Philosophers of Marxist ilk designed
For leveled outcomes, then they slew en masse.
It pleased the Nazi socialists to grind
Up twenty million lives—hence, Zyklon gas.

The Russian cognoscenti chose to build
A communistic state; death charmed again.
The truth (not Pravda) is that Stalin killed
Nine million lives: young children, women, men.

In China, Mao took hold and planned his Great
Leap Forward; peasant hope became despair
As forty million workers met their fate.
Dead students’ shades still haunt the Beijing Square.

In Stalin’s words: “One death is tragedy,
One million’s a statistic”—none would see.



Charlie Bauer resides in Chapel Hill, NC and is a salesman for a commercial carpet manufacturer. 

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22 Responses

  1. Joseph S. Salemi

    Wow! What a great sonnet!

    The rhyme of “en masse” and “gas” is truly inspired.

    • Charlie Bauer

      Thank you sir! Your comments are very appreciated. Now I just need to fix the rhyme scheme in the third stanza… Dad gum it and a few other choice words!

      • Mark F. Stone

        Charlie, Here’s one option for the third stanza:

        In China, Mao took hold and planned his cherished
        Great Leap Forward; hope became despair
        As forty million Chinese workers perished.
        Dead students’ shades still haunt the Beijing Square.


  2. Julian D. Woodruff

    A fitting lament and warning. All of these outrages! I don’t see why, though, the 40 million Chinese deaths are made to stand out via breakage of the rhyme scheme, even admitting the greater enormity. (“Death … fate.” might be considered.)

    • Charlie Bauer

      Hi Mr. Woodruff,

      Thank you for your comments. Regarding the rhyme scheme I can only say: “Dirty word! You’re right.” It will be fixed.

  3. Sally Cook

    Dear Charlie –
    Just yesterday I read a fine poem by someone far from academia. And now, yours.
    Please, keep writing and publishing on this site.
    You are a poet.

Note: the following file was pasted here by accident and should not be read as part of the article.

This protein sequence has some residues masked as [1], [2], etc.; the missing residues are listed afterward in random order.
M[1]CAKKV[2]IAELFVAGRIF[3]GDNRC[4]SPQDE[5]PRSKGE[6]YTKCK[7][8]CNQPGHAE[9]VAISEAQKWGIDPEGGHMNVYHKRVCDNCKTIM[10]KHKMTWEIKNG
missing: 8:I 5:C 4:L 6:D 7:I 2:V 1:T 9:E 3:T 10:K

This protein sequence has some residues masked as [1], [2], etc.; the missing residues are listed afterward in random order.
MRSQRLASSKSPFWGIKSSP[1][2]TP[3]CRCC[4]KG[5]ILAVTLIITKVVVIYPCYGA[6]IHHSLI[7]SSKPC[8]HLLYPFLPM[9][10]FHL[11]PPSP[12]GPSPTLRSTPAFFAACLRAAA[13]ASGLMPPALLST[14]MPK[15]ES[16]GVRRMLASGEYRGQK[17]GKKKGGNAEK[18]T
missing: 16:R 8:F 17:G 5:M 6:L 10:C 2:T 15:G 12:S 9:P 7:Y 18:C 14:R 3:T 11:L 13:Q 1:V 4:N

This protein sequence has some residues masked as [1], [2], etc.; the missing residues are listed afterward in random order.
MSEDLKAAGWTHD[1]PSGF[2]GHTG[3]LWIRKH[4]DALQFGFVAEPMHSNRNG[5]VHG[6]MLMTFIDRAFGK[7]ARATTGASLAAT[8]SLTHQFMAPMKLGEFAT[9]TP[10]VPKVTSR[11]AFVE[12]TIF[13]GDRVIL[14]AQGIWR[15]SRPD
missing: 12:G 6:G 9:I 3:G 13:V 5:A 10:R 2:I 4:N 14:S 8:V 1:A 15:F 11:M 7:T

• Charlie Bauer

      Dear Sally,

      I am very grateful for the kind comments you have posted on a few of my poems. Would you mind sharing your email through Mr. Mantyk? I was hoping to ask you for a little advice.

      Wishing you the very best,


      • Sally Cook

        I have requested that Mr. Mantyk do this when a free moment presents itself to him. .

  4. C.B. Anderson

    History is a hellhole of atrocity, and we can’t be reminded of that fact too often. Let’s hope that a few (or many) sane voices will stem that tide. I’m not optimistic, but I find it necessary to express that sentiment nonetheless.

    • Charlie Bauer

      Hi C.B.! Hope you are well. You’re right, history can be pretty depressing and I definitely agree with your comment about the necessity of being reminded.

  5. Susan Jarvis Bryant

    The spot-on title showcases this grave poetic warning perfectly and at no stage does the form detract from the chilling message. A privilege to read.

  6. The Society

    A great poem, Charlie! Thank you for sharing it. You have laid bare the inhumanity of communism and socialism with style and wit. Bravo!

  7. Charlie Bauer

    Thank you very much! It is always a delight to be published by the Society and I continue to be impressed by the forum it provides for affirming the value of classical poetry. Bravo back to you and your team!

  8. Alexander Ream


    “inhumanity” is an excellent word for communism and socialism (thanks President Evan). Gerald Ford, who joined Michigan Deke in tandem with his mother being their cook, used the word as well to describe the utopian, heaven-on-earth enforcement of the Kingdom of God prior to the return of Christ. It’s truly inhumane. Thank you for illuminating such. Please keep writing.


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